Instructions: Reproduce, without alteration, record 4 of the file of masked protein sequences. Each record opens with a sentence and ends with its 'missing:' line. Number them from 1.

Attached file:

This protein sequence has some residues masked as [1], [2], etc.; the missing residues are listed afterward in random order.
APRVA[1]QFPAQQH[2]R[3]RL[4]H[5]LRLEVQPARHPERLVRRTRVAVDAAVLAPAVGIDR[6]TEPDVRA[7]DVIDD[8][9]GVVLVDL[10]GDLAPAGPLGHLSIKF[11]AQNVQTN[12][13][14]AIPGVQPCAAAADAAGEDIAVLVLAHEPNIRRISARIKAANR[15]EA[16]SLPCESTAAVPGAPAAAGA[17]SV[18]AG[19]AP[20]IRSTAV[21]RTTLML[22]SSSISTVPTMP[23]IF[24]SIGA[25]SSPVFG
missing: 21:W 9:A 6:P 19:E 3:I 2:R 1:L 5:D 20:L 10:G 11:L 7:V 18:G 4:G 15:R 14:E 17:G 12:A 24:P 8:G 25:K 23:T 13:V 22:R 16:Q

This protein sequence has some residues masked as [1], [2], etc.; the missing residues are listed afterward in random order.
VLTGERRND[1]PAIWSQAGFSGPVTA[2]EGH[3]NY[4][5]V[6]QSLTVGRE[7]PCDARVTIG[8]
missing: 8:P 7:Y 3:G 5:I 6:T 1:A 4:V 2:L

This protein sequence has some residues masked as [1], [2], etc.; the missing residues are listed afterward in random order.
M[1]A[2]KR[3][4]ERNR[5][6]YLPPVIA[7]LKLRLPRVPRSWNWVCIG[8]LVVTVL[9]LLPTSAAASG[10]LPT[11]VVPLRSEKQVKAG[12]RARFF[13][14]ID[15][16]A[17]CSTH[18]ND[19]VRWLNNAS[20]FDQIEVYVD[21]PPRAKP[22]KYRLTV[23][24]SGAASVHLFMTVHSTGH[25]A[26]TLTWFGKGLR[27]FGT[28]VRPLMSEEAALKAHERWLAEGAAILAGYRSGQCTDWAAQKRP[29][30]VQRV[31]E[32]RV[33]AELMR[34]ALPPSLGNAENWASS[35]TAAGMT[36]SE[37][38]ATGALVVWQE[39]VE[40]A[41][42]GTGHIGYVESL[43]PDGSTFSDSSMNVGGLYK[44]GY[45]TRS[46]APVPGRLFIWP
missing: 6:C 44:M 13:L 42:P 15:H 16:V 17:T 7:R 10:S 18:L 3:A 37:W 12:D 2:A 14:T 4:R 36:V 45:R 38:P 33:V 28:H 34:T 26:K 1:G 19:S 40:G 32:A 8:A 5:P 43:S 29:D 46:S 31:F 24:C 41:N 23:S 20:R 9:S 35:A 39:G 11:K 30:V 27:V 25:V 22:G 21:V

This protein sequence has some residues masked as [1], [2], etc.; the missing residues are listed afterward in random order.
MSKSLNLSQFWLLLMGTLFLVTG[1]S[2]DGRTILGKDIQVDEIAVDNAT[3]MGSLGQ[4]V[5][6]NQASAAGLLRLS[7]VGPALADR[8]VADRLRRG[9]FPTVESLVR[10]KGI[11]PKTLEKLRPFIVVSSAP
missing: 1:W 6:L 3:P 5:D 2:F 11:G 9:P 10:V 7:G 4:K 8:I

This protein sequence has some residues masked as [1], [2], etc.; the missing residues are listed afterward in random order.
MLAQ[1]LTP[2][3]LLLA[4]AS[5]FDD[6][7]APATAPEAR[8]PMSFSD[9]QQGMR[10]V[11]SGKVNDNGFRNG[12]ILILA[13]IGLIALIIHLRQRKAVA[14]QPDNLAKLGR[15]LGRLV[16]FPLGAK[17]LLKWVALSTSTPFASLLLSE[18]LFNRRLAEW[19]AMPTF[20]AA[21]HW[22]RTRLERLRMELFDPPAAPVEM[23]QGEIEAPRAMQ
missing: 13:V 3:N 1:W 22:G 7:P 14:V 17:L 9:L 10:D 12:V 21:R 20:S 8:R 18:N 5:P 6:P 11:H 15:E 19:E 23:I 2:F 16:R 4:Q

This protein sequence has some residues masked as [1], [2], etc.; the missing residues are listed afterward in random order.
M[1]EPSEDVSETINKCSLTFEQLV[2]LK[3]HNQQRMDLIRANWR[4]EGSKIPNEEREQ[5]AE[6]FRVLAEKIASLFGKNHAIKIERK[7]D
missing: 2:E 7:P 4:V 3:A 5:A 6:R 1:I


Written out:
This protein sequence has some residues masked as [1], [2], etc.; the missing residues are listed afterward in random order.
MSKSLNLSQFWLLLMGTLFLVTG[1]S[2]DGRTILGKDIQVDEIAVDNAT[3]MGSLGQ[4]V[5][6]NQASAAGLLRLS[7]VGPALADR[8]VADRLRRG[9]FPTVESLVR[10]KGI[11]PKTLEKLRPFIVVSSAP
missing: 1:W 6:L 3:P 5:D 2:F 11:G 9:P 10:V 7:G 4:K 8:I